Submitted by Gayle Harper

Table of Contents




The author of this volume on The Hollanders of Iowa was admirably fitted for the task. Born of Dutch parents in The Netherlands and reared among kinsfolk in Iowa, he has been a part of the life which is portrayed in these pages.. At the same time Mr. Van der Zee's education at The State University of Iowa, his three years' residence at Oxford as a Rhodes Scholar, and his research work in The State Historical Society of Iowa have made it possible for him to study the Hollanders objectively as well as subjectively. Accordingly, his book is in no respect an overdrawn, eulogistic account of the Dutch people.

The history of the Hollanders of Iowa is not wholly provincial: it suggests much that is typical in the development of Iowa and in the larger history of the West: it is "a story of the stubborn and unyielding fight of men and women who overcame the obstacles of a new country and handed down to their descendants thriving farms and homes of peace and plenty."


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This monograph purports to be a history of origins and a sketch of present-day conditions in the principal Dutch settlements of Iowa. It is a study of immigration and colonization rather than a detailed account, year by year, of what has been in most respects a community life of commonplace respectability so characteristic of all large bodies of foreigners in America. In other words it is a series of chapters in the history of the Hollanders of Iowa. The story of the first years of the Dutch settlements in Marion and Sioux counties is one of suffering willingly borne: it is a story of the stubborn and unyielding fight of men and women who overcame the obstacles of a new country and handed down to their descendants thriving farms and homes of peace and plenty.

The history of the Hollanders of Iowa typifies the development of the American West and the spread of the American nation: it is full of details characteristic of the large rural settlements of European immigrants in America. It is a pleasure to trace the streams of immigration which have contributed to produce the American commonwealth. The Hollanders have shown a permanent interest in American affairs and institutions; they are now closely identified with the best interests of democratic government; and with respect to the qualities requisite to success in agriculture they are surpassed by no other class of immigrants from Europe.

Of the movement of Dutch immigrants into the State of Iowa, with a statement of causes and of the singular experiences which the Dutch pioneers underwent, no full or connected account has hitherto appeared in the English language. Concerning the Dutch settlements of Iowa the writer found much widely scattered material. From time to time fragmentary sketches written in attractive style have appeared in English newspapers, magazines, and county histories; but the most valuable and authoritative information is to be obtained from newspapers, pamphlets, and books in the Dutch language. To all these sources the writer has very largely resorted and to them he is greatly indebted, as numerous notes and references will show.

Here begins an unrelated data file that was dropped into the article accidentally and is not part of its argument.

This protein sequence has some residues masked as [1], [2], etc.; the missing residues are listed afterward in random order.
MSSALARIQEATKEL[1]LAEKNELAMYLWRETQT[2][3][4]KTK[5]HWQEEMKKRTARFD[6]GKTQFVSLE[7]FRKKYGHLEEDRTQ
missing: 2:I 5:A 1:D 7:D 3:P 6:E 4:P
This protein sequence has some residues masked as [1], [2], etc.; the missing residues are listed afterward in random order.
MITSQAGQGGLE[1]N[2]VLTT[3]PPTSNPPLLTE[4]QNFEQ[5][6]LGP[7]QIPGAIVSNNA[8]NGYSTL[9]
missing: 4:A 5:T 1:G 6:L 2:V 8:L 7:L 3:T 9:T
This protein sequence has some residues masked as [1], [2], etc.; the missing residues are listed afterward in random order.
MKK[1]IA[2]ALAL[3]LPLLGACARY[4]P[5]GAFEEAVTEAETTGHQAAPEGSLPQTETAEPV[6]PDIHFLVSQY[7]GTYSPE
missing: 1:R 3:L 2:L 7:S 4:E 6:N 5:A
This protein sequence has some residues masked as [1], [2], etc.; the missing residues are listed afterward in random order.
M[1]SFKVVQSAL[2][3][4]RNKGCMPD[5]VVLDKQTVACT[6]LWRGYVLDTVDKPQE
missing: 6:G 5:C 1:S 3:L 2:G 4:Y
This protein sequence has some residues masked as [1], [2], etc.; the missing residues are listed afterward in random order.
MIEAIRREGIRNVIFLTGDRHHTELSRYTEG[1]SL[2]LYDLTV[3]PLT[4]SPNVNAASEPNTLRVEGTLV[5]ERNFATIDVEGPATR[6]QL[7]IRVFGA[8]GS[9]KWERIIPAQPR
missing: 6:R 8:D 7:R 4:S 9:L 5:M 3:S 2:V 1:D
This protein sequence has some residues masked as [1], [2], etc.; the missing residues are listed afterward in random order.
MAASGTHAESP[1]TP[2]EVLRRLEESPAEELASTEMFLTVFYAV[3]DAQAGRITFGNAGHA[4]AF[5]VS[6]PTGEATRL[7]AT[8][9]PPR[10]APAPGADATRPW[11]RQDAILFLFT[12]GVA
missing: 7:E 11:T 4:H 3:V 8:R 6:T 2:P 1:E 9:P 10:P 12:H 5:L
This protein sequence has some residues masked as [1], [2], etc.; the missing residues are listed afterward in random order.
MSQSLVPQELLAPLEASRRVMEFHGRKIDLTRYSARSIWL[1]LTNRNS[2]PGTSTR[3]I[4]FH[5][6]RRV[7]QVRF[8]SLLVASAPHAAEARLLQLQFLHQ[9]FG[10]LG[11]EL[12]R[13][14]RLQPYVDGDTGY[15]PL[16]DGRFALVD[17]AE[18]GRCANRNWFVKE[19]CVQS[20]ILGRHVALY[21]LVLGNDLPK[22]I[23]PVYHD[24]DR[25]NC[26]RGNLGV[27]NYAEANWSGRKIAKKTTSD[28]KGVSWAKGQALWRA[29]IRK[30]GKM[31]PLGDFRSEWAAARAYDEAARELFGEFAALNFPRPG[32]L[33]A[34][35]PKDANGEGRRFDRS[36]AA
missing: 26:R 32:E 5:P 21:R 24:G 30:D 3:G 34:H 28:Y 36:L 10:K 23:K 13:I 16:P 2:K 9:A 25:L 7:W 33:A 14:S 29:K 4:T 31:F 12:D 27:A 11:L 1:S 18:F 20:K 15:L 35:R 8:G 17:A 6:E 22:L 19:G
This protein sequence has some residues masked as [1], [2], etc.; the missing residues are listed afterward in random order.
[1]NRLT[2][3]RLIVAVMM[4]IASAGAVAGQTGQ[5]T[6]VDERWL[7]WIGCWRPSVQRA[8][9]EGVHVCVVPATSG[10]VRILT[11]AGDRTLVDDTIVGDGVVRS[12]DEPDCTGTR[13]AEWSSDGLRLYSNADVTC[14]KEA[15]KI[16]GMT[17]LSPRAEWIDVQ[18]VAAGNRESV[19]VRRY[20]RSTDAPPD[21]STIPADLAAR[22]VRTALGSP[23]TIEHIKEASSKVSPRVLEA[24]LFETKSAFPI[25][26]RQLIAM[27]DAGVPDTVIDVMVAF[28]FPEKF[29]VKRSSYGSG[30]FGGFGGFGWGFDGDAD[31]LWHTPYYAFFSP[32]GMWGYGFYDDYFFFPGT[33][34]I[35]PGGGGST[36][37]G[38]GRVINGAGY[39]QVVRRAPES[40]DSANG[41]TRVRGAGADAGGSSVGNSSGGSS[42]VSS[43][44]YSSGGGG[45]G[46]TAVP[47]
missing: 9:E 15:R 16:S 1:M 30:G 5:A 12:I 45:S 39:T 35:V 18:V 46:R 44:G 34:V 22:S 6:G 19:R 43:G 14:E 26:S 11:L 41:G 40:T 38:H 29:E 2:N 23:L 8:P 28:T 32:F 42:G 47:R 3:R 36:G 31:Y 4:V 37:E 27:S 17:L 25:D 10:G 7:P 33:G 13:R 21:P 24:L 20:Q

Desirable biographical data relative to Dutch pioneers have been almost entirely relegated to the notes and references for the fairly obvious reason that if the writer had undertaken to insert such material in the text, he would have found himself engaged upon an endless and ungratifying task.

The writer wishes to acknowledge the assistance which he received from many gentlemen (especially Mr. H. P. Scholte and Mr. A. J. Betten) now living among the Hollanders at Pella and in Sioux County they very generously gave him access to newspaper files and rare Dutch books, copies of which The State Historical Society of Iowa has not been able to add to its valuable collection of materials in the Dutch language. Thanks are due also to the editors of newspapers (mentioned in a separate chapter) for their willing submission to inconvenience while the writer was engaged in his researches: to all these and to other persons the writer is grateful for many courtesies. Especial thanks are due to Dr. Dan E. Clark, Assistant Editor of The State Historical Society, for numerous suggestions, for corrections in the manuscript, and for the index. Finally, this volume would not have appeared if the writer had not been a Research Associate in The State Historical Society working under the direct encouragement of its Superintendent, Professor Benj. F. Shambaugh.


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